Whenever I say this, people usually produce their anecdotes of someone flying London to Manchester just because. My Yorkshire-born boss occasionally flies from Gatwick to Leeds because she lives near Gatwick Airport and it can be cheaper than going on the train, given when she has to travel. But this merely explains why there is enough demand for a small number of flights in comparison with the hordes going on the train. And low cost airlines can get demand by competing on price, given that the train is expensive at certain times.

The main opportunity to make major in-roads into air market share, within this island, is London-Scotland, as you notice. Though actually it's not as big a market as London-Manchester, etc. As you say, HS2 as is will take some time out of London-Edinburgh, and maybe even more time out of London-Glasgow, though L-G is rather slower than L-E to star with. And seemingly the cost of trying to speed up the line all the way is too rich even for a goverment willing to spend on the present core HS2.

This was all well known about 15 years ago, because colleagues of mine, in a previous employment, carried out a study for DfT on it. So it was pretty bonkers when the government came along a little later and tried to say that HS2 was about avoiding air capacity expansion. The number of people you could get out of the air did not amount to very many train-loads worth, nor a significant proportion of Heathrow slots, even if you made major in-roads into the London-Scotland market. And this was all pretty obvious.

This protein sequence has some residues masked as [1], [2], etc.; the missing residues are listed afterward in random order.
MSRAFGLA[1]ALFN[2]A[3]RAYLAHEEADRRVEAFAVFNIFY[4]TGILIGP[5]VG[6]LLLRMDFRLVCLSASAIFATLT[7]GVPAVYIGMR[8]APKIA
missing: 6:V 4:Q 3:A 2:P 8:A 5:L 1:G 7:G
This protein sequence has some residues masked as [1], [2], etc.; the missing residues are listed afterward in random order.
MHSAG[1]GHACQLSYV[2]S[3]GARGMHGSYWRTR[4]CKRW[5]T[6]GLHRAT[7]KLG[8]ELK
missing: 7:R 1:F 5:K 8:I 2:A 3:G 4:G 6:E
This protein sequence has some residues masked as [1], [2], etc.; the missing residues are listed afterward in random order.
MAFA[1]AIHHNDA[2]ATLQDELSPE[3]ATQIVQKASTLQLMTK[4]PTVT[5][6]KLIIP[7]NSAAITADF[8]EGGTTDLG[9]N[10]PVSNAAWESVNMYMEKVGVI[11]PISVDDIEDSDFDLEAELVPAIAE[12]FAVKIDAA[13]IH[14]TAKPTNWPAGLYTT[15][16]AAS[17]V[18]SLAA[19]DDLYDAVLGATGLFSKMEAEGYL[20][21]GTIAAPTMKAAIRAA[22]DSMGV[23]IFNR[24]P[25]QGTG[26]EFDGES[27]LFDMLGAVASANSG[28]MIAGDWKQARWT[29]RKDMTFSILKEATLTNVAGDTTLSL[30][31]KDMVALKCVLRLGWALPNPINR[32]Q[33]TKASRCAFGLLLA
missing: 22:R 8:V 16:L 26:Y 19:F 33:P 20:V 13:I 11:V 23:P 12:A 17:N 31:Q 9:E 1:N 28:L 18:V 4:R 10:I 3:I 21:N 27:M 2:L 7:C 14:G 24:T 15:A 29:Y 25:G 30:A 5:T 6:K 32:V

But this is merely a small side issue, not a show-stopper.

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Re: HS2

Post by El Pollo Diablo » Fri Jun 25, 2021 10:06 am

plodder wrote:
Fri Jun 25, 2021 9:48 am
El Pollo Diablo wrote:
Fri Jun 25, 2021 9:43 am
headshot wrote:
Fri Jun 25, 2021 9:05 am
Britain May be longer and thinner, but have you ever tried getting a train from Aberystwyth to Norwich?
Well no, and neither have many other people, hence why we aren't building a high speed railway between those places. That said, the Cambrian line to Aber is going to be the first part of the national rail network to get moving block signalling installed (as a trial; I think it'll be a hybrid system) so it isn't completely ignored.
East / West is generally a complete pita compared to North / South though. I always assumed it was a historic thing to do with wars.
I think it's more a thing to do with where people live and don't live. Not many people live along the line west of Shrewsbury, so the rail line there hasn't been prioritised much. That said, Birmingham to Norwich takes a f.cking age, and whilst the eletrification of almost the complete network is needed, the highest priority lines which haven't yet been done are probably the Midland Mainline north of Kettering, the Chiltern main line, the South Wales main line west of Cardiff, the North Wales coast line, the Great Western main line south west of Bristol (arguably), and the key Cross-Country lines of Bristol to Leeds via Birmingham and Derby, and Birmingham to Peterborough and Ely. Getting those lines sorted would make a massive difference for those sorts of east-west journeys. East West rail will help a little further south, but, of course, Grayling spunked his magic over that and it isn't going to be electrified.